One final control problem I've encountered is the lack of mid-air recovery from hits. It doesn't matter how many air jumps or how much flight you have left. When you get hit, you fall aaaaall the way to the bottom of the room. This presents an extra challenge to certain rooms, but with later level design being all but unfair, it turns every single hit into a frustrating ordeal.

    At this point, I have no more desire to play the game. I've gotten many hours of enjoyment from it, but it does not persist like a true rogue-like such as The Binding of Isaac. The latter has its own balance and control issues (though far less game-breaking), but it sticks around due to the amazing amount of interesting and game-changing items to be found in every playthrough. Rogue Legacy by comparison only has a handful of classes (some become obsolete), spells (some are not very useful), and traits (many are pointless or even to be avoided).

    If Rogue Legacy want to remain relevant, Cellar Door Games needs to update it with:
    1. Redesigned late-game enemies and new enemies for more variety.
    2. More interesting spells, traits, abilities, and in-game pick-ups. A *lot* more.
    3. New-Game+ feature should unlock more upgrades/equipment/runes to buy.
    Expand
  6. Jun 6, 2014
    6
    First of all, if you do not have a controller do not bother with this trash game. I would assume that this game would be pretty fantastic withFirst of all, if you do not have a controller do not bother with this trash game. I would assume that this game would be pretty fantastic with a proper controller, however the default controls that come with it are some of the most ridiculous rubbish I've ever played with in my life. Common sense and my history of gaming make me wonder if the creator even played his own game before releasing it.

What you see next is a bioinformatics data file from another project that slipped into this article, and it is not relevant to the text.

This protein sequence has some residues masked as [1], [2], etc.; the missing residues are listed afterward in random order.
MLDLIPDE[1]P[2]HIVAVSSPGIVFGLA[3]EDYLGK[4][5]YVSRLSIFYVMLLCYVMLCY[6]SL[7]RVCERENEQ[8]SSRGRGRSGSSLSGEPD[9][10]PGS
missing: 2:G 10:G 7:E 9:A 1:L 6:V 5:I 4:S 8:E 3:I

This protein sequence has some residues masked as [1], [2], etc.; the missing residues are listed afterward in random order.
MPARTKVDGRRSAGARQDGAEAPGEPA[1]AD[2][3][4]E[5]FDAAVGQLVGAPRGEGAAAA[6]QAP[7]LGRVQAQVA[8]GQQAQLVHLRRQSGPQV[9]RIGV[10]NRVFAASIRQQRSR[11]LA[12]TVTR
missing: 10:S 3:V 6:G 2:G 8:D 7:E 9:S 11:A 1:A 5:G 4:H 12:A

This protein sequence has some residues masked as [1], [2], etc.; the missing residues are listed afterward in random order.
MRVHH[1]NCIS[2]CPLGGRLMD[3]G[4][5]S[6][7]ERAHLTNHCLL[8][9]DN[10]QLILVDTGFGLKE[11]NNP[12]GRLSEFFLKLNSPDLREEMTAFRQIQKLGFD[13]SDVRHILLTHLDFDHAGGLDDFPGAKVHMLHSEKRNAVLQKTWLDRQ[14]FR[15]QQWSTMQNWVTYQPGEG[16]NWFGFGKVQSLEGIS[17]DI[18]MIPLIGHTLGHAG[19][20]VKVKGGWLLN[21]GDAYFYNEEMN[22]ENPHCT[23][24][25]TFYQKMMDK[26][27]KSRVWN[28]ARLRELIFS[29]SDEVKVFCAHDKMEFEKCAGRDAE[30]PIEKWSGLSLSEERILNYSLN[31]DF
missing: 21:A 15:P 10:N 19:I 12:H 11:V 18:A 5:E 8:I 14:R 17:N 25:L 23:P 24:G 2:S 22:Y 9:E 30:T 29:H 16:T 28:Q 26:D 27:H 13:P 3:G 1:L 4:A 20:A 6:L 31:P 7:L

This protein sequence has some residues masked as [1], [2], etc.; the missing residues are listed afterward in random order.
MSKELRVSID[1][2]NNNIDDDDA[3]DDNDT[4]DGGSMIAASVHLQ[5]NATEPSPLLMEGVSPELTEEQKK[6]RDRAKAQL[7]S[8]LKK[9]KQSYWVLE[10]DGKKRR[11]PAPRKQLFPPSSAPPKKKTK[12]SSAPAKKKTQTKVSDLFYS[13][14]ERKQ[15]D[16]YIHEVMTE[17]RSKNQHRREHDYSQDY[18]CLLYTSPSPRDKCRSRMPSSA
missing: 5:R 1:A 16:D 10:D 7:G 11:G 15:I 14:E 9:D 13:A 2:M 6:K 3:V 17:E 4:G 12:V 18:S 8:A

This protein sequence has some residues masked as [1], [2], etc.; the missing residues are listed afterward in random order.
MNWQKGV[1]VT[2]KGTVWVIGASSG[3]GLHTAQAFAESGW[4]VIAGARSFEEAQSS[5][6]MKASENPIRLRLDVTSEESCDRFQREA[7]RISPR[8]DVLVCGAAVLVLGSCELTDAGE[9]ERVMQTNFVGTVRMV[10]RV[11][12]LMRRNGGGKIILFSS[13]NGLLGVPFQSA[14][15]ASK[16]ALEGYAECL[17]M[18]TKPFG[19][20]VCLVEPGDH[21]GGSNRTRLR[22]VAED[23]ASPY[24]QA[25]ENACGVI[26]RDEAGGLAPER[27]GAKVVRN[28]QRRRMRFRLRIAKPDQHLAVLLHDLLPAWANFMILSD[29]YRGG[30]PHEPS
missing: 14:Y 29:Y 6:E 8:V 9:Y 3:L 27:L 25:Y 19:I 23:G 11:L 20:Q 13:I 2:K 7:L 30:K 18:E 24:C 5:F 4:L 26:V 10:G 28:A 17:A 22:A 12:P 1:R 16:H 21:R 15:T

So, with that tidbit out of the way, I will admit that I really WANT to like this game. It has a good premise for an indie game and the concept is solid. However the control scheme makes me tend to quit after about 2 playthroughs due to the sheer stupidity of it. Basically, this game is a side-scrolling Metroid-esque game with hack'n'slash features. What you see is what you get really. It has quite a lot of replay value as long as you have some alternate method of control or you enjoy being defeated due to poor control schemes (looking at you Resident Evil, can't run while shooting. Makes sense in a zombie game...)

    Basically you start out as some sort of 'knight' that has no real background or story and the main goal of the game is to wrack up as much gold as possible. The gold is used for progression AFTER dying. Yeah, you heard me, Not going to use that gold while you're alive. The only way to access the 'store' (dubbed 'The Manor') in which to spend all your hard (read: VERY HARD) earned gold is to perish. Once you perish, you get to pick one of three 'descendants' that have varying abilities and skills (called traits).

    There is a wide array of these traits that keep it fresh and replayability high and subsequence playthroughs amusing. After perishing you are brought back to 'The Manor', a series of unlockable options, such as a blacksmithy, more health or mana, additional abilities, etc. They build off one another, with the player unlocking one making it so that three more are able to be looked at and purchased.

    The monsters are pretty standard fare, hailing from NES and SNES times with predictable patterns and bullet-hell firing paths that are usually dodgable sans the terrible controls.
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  7. Jul 29, 2014
    0
    Such a unique game. Controls are solid, level design is great albeit difficult, and the aspect of learning from death makes it a really funSuch a unique game. Controls are solid, level design is great albeit difficult, and the aspect of learning from death makes it a really fun experience. Expand

See all 123 User Reviews